Cat 5: 18+ ft. Low lying escape routes are cut by rising water 3-5 hours before arrival of center. Major damage to lower floors of all structures located less than 15 feet above sea level and within 500 yards of the shoreline.
Rainfall Flooding: There is no direct correlation between intensity of the storm and the amount of rainfall. That is due to factors such as the speed of the storm, the terrain it passes over, and other meteorological factors. In general, the slower the storm, the greater the rainfall in any one location. The more upslope, the greater the rainfall (Appalachians). With dry air intrusion for East Coast storms, there are usually two maxima: the front right quadrant and the farther west.
Tornadoes: Although frequent, tornadoes are usually weak (F0 and F1).
Hail: Since tropical systems are relatively warm from the surface to the highest levels, hail is not a normal problem. However, when the storm becomes more quasi- or extra-tropical, the threat of hail damage increases.
Seiche: On occasion slower moving tropical systems will maintain and easterly wind component which piles up water on the western side of the ocean, bays and back bays. When the winds shift to westerly, the water moves from the west to the est. This can cause extensive flooding on the western shores of Delmarva and New Jersey.
Named Storms: An average of 11 to 12 per year.
Hurricanes: An average of 5 to 6 per year; Major: An average of 2 per year.
Hurricane Landfall: Over a 3-year period approximately 5 hurricanes strike the US coastline from Texas to Maine. The three most likely targets are Florida, Texas and the Carolinas. Within 75 miles of Ocean City, there is a 4.2% probability of any hurricane and a 0.9% probability of a major hurricane per year. By comparison, Cape Hatteras is 21.3% and 5.3% and Miami is 26.3% and 11.1%.
DELMARVA FACTS AND CONCERNS
In recorded history there have only been three hurricane eyes passing over or immediately adjacent to the peninsula, the last being in 1878. (Well, lets make that 3 and 1/4 as a partial eye of regrowing Floyd in 1999 may have clipped Fenwick Island, but the hurricane force winds were already well offshore.)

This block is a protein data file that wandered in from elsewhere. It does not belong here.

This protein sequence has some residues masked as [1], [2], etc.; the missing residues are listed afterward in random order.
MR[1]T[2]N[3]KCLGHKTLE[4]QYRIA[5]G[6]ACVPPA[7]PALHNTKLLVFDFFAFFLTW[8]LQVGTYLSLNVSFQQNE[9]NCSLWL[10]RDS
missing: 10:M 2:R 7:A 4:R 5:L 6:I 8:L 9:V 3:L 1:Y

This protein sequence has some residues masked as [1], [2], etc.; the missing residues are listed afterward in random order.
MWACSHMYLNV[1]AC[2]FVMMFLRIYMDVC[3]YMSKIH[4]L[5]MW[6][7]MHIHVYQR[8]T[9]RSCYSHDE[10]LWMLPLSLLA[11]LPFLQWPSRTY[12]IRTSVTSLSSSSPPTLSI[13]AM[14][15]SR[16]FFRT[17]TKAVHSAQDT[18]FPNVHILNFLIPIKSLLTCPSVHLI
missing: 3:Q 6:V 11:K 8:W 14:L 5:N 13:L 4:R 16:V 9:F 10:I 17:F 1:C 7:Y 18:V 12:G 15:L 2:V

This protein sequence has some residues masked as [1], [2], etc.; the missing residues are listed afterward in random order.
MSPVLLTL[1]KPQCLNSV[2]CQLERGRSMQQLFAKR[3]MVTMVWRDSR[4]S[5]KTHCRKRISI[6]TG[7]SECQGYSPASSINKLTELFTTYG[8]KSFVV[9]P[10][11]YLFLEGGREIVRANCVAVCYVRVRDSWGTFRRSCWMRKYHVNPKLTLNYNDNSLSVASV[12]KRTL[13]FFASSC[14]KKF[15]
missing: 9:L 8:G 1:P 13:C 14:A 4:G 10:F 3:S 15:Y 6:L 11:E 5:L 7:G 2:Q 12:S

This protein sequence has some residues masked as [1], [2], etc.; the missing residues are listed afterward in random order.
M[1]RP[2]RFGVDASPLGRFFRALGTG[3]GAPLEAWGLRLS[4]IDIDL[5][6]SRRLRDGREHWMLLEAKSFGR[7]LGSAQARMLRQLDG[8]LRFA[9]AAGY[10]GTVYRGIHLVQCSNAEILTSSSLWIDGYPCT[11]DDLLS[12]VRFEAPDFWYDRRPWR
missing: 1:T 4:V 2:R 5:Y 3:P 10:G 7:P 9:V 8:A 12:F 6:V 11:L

However, there have been a number of "close calls" where the center was nearby and which caused significant damage and flooding on the peninsula. In addition, there have been numerous tropical storms and even tropical depressions that greatly affected Delmarva.
Some of the notable over the past century are:
UNNAMED, 1933: Center hit Va.-N.C. border as Cat 3 and traveled northwestward to Richmond, north to Washington, D.C., and northeast to Burlington, Vt. Created OC Inlet. Reports of hurricane force winds and significant damage over much of the peninsula.
GREAT ATLANTIC HURRICANE, 1944: Center passed near Cape Hatteras as Cat 3. Cape Henry, Va. had 134 mph sustained winds. Extensive coastal and maritime damage.
CAROL AND EDNA, 1954: Carol stayed offshore about 150 miles on trek from Charleston, S.C. to Long Island. Two weeks later, Edna followed a path just to the east. Flooding rains were main problem.
HAZEL, 1954: Made landfall at Cat 4 near NC-SC border. Winds up to 150 mph in NC, 78 mph at DC.
CONNIE AND DIANE, 1955: Like Carol and Edna, it wasn't the wind, it was the rain. Connie dumped up to 12" and a few days later Diane dumped 10-20" in pretty much the same area from NC to MA.
DONNA, 1960: Donna is the only hurricane of record to produce hurricane-force winds in every state along the eastern seaboard from Florida to Maine.
CAMILLE: Although only a tropical depression when passing from WV eastward through VA and southern Delmarva, she dumped 15 to 31" rains in just a few hours, causing 256 deaths, 113 in VA alone.
FLOYD, 1999: Floyd regained some strength in the Atlantic after crossing through the middle of Delmarva, but it was mainly the torrential rains that hit us. Reports of over 12 inches of rain in less than 12 hours came from our weather watchers and official sites. Rainfall ranged from less than 4" from Lewes to Chincoteague to over 12" west of a Nanticoke-Seaford-Newark line. 50 of the 56 deaths nationwide were attributed to flooding.
ISABEL, 2003: Isabel weakened to a tropical storm shortly after landfall along the VA-NC border as she moved northwestward. Although rains were significant on the peninsula (5-9") and winds approached hurricane strength, it was the seiche (see above) that caused the most significant damage and danger on Delmarva. Isabel is also known as the "Jeff Porter Storm" as it was his first day on the job.
Like "tornado", the word "hurricane" congers up images of death, destruction and fear. And that is true in many locations, but not significantly here on the shore. We are blessed that most storms that hit us have already made landfall and are weakened. We are blessed that most Atlantic storms start the "curve to the northeast" south of us. We are blessed that we don't have mountains that enhance rain and concentrate flooding waters. And we are blessed that much of the soil is sandy so water can penetrate rather than collect.
Despite all that, however, there have been some very destructive storms here, and every tropical system has its perils. Historically, the major problems are excessive rainfall (especially if the ground is already wet or saturated), coastal flooding and the rebound of seiches in the Chesapeake Bay.